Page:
The head of a leading Christian charity has warned of "looming disaster" in Europe due to ageing populations and a low birth rate.
Nola Leach of Care was speaking to Christian Today after it was revealed that a scheme that allows members of the public to petition for new EU laws could be abandoned, because the public keeps asking for the wrong sorts of laws.
The European Citizens' Initiative is to be reviewed after a petition for a law to define marriage as between a man and a woman received more than a million signatures.
The aim of the initiative was to boost democracy by forcing the European Commission to look at proposals backed by more than a million signatories, the Daily Mail reports. But the success of Christian campaign groups in gaining support for traditional marriage has led to fears that the system could end up boosting euroscepticism.
European commissioners ordered the review at a recent meeting in Brussels.
The minutes of the meeting say: "During the ensuing discussion, the Members regretted that experience to date had shown that citizens' initiatives did not always move European law or the European project forward, but tended instead to involve highly controversial and emotionally charged issues of greater interest to minorities than to the vast majority of EU citizens and, ultimately, generated Euroscepticism."
Under the citizens' initiative scheme, the European Commission must consider changes in EU law if more than one million signatures on a petition are collected from at least seven member states.
One previous petition to phase out animal testing attracted 1.2 million signatures and another, to stop EU money being used to fund abortions or medical research on embryos, got 1.7million signatures.
The "Mums, Dads and Kids" petition for traditional marriage, to be launched officially next month, says that "wide parts of the population are very uncomfortable with the surreptitious re-definition of marriage" through same-sex marriage. It proposes a new law that would not prevent countries from offering same-sex marriages but would allow those that do not, to refrain from giving homosexual couples the same rights as heterosexual couples.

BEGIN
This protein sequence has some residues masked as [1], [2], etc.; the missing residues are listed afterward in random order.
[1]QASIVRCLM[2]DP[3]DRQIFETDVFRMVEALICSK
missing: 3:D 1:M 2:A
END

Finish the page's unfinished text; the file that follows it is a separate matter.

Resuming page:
Nola Leach, chief executive of Care, told Christian Today: "It is extremely regrettable that the Commission are making noises about closing down the petitions scheme. Across Europe, aging populations coupled with a low birth rate signal a looming disaster and EU support for the family is urgently needed. The fact is there is no clear definition of the family in European law and what Care and others are seeking to do is provide one.
"There are clear benefits in doing so not least because family life is central to European society. This initiative took as its working definition the lowest common denominator of mum, dad and kids as a starting point to help inform a more clearly defined definition of family."
Paul Moynan, director of Christian charity Care for Europe, which is part of Care, said: "We want to see laws which support family life, and respect each member state's right to make their own family policies. With only 1.5 children being born to each European woman, there is an urgent need to encourage family life. Our populations are ageing and are less and less able to replace themselves."